Civil Society and Private Sector engagement with COMESA

Civil society and private sector organisations have continued their engagement with the Common Market for Eastern and Southern Africa (COMESA) in the field of peace and security. At the beginning of September 2012, various representatives of the two sectors met at Chaminuka Resort Lodge in Lusaka, Zambia, for their fourth annual review workshop. Countries represented included Burundi, Comoros, DRC Congo, Djibouti, Egypt, Eritrea, Ethiopia, Kenya, Madagascar, Malawi, Mauritius, Rwanda, Seychelles, Sudan, Swaziland, Zambia Zimbabwe and Uganda which was represented by Center for Conflict Resolution (CECORE), Uganda Joint Christian Council (UJCC) and Human Rights
Network-Uganda (HURINET).

The background of the idea of collaborating with civil society and private sector began in 1999 when COMESA made a landmark decision for a formal structure and modalities for engagement on matters of peace and security under article 3(d) of the COMESA treaty. This was made after a number of years of COMESA’s efforts to promote peace and security through ad hoc arrangements, which were previously minimal. It was agreed that COMESA should attend to conflict prevention, management and resolution (CPMR) issues without necessarily detracting from her core programs on economic integration.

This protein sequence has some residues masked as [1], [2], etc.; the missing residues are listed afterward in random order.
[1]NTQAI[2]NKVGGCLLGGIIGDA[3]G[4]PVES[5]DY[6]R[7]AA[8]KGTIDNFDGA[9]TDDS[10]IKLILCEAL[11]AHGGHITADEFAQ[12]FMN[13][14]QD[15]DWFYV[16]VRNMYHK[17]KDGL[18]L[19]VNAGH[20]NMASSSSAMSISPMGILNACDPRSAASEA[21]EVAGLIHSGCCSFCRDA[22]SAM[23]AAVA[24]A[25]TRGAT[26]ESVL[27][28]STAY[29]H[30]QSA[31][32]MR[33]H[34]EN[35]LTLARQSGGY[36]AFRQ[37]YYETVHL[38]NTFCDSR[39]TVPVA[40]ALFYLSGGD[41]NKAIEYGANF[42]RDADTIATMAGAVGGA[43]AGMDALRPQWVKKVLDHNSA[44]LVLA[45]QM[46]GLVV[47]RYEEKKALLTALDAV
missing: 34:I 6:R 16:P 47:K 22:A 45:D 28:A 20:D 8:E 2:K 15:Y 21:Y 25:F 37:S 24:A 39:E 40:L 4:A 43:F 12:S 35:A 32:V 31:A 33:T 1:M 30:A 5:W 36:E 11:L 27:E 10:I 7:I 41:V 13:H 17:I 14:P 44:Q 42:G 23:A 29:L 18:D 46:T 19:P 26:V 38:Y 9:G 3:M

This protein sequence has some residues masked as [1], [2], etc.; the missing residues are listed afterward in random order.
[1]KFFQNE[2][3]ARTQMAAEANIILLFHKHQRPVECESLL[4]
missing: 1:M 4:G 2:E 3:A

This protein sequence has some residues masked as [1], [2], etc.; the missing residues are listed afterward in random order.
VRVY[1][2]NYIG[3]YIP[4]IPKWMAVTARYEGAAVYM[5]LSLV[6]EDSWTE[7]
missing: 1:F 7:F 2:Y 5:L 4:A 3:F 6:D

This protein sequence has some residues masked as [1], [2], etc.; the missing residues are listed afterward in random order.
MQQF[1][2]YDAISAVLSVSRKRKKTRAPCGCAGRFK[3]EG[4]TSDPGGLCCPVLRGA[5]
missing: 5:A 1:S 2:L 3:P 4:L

COMESA agreed that in order to have systematic involvement of civil society, rules and criteria for accrediting non-state actors should be adopted, which was done after a validation workshop in Swaziland and adopted in 2004 in Kampala COMESA is therefore able to grant accreditation to the programme to any civil society or private sector organisation which is able to contribute to the work of COMESA program on peace and security.

At this year’s annual workshop, participants stressed the need for parliamentarians to be trained in the importance of good governance, the need to raise awareness on “trading for peace” and the economic dimension of conflict, the need to continue enhancing democracy and good governance in the region as an important factor in contributing to free, peaceful and fair elections and the need to participate early warning systems to ensure that conflict is prevented.

The participants were also informed of COMESA’s climate change program, the objective of which is to enable adaption to climate change and enable citizens of COMESA countries to respond to issues of climate change and the support of Africa’s negotiation in international forums on key elements of the African climate solution and the mainstreaming of climate change in national planning. It was noted that civil society’s strength lies in their ability to influence state decisions.

Participants also held a meeting with the Secretary General Sindiso Ngwenya where issues of peace and security were discussed and commiserated with him on the burning of the COMESA building, which destroyed vital documents